Hitting The Reset Button

by Max Sirak

One of the things I love about sports is they’re a low-stakes environment in which to practice high-stakes skills. For most people, most of the time, the results of a sporting match don’t affect the long-term quality of their lives. This is what I mean by “low-stakes.” In the grand scheme and scope of our lives, the outcomes of games rarely matter. Which is what makes sports such a great place to practice skills that really can and do impact our lives for the better. This is what I mean by “high-stakes.”

There are things we can all learn and hone in and through the context of playing or watching sports to help us build happier and healthier lives. Teamwork is one of them. Learning what it means to be part of a team, play well with others, and sacrifice individual accolades for the greater good are all lessons which can be gained and groomed via sports but apply to the larger fields of life.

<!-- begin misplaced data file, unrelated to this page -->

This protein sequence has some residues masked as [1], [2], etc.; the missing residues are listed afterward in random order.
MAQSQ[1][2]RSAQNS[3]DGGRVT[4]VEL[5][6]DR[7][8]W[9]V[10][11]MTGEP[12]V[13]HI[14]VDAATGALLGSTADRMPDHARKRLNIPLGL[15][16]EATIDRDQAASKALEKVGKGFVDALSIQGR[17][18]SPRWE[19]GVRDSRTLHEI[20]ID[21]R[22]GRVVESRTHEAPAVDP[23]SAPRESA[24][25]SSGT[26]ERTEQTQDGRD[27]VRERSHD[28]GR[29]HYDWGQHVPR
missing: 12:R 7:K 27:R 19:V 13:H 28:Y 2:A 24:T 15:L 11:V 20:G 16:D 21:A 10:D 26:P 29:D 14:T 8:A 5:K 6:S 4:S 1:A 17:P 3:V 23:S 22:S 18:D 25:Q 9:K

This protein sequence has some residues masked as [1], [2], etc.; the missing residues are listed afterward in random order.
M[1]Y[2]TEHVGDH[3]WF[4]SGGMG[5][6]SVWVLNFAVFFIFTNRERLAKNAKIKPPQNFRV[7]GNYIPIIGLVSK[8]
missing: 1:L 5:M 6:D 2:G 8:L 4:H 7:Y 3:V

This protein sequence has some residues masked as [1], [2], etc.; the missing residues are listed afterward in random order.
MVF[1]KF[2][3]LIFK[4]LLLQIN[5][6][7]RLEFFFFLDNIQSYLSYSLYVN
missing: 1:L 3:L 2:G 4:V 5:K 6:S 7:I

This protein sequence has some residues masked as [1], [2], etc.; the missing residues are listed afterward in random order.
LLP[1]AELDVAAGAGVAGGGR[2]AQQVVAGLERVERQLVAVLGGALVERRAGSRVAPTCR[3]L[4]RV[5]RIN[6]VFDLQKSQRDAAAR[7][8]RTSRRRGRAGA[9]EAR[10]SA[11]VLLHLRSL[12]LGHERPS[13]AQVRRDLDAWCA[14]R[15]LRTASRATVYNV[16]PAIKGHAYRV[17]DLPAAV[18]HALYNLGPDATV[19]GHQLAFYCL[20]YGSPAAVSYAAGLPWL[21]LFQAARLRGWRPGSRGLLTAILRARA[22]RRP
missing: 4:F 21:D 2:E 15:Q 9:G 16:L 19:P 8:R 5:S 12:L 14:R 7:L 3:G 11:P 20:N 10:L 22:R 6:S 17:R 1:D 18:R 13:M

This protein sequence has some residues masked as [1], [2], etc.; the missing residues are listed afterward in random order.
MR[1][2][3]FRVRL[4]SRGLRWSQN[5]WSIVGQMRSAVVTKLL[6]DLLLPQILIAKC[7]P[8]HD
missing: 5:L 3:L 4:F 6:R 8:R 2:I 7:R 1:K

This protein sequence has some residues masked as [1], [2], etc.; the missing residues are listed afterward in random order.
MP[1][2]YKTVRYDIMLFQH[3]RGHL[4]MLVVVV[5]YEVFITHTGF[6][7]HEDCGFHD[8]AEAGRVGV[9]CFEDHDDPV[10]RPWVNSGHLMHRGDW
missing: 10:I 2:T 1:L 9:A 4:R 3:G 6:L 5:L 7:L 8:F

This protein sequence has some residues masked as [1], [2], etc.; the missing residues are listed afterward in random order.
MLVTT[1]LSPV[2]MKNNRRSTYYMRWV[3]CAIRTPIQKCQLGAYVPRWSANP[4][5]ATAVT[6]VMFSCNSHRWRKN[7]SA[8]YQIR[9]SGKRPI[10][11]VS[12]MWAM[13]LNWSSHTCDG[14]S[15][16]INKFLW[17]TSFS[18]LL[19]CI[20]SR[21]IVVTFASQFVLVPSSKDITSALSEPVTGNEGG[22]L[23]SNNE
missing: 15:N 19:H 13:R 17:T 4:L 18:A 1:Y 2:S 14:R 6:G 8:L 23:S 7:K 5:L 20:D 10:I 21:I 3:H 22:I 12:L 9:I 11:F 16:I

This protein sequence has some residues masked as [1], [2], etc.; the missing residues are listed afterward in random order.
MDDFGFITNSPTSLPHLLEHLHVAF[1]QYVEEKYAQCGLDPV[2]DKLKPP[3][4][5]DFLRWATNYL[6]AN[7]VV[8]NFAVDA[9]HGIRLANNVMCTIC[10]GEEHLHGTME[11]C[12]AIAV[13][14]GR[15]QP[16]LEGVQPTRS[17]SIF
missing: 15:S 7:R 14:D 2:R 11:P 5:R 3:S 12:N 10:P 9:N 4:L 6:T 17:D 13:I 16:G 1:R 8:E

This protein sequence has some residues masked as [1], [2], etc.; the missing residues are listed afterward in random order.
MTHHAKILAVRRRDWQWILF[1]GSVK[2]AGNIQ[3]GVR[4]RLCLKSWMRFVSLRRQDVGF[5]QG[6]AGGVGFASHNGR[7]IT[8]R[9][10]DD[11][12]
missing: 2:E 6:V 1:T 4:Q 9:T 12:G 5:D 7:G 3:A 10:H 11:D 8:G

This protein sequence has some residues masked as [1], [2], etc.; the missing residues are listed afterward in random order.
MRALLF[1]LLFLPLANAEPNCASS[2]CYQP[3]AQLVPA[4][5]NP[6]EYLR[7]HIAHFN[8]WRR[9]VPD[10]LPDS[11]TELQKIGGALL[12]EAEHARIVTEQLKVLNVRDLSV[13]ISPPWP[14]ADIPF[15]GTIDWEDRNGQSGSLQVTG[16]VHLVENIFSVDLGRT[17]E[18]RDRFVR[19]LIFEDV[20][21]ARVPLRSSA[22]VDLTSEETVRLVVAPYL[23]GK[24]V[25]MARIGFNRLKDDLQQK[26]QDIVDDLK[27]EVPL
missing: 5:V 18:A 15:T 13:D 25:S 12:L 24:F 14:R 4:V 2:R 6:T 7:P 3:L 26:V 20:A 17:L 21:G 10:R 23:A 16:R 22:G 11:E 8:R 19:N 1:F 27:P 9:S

The graceful handling of victory and defeat is another. Play or watch sports long enough, and you’ll eventually be given opportunities to encounter both ends of this spectrum. You’ll feel what it’s like to win and what sort of behaviors that warm feeling motivates. Likewise, you’ll also brush up against limitations and defeat and be given a chance to explore these colder consolations and the behaviors they motivate.

Working together, getting your way, or not are pretty obvious places where sports mirror life. No revelations here. Which is why I’d like to step away from the surface (whether hardwood, grass, water, ice, or clay…) and take some time to explore a more subtle realm, that of thought. Specifically, how the thoughts you think make you feel.


My allegiance to Cleveland sports has been documented. The first column I wrote in 2018 was about emotional maturity. I used the fan-sponsored 0-16 parade as an example of how we can choose to respond, based on the people we want to be, to our environmental cues instead of simply reacting to them. We don’t need to let circumstances and results, both of which are largely out of our control, dictate how we feel.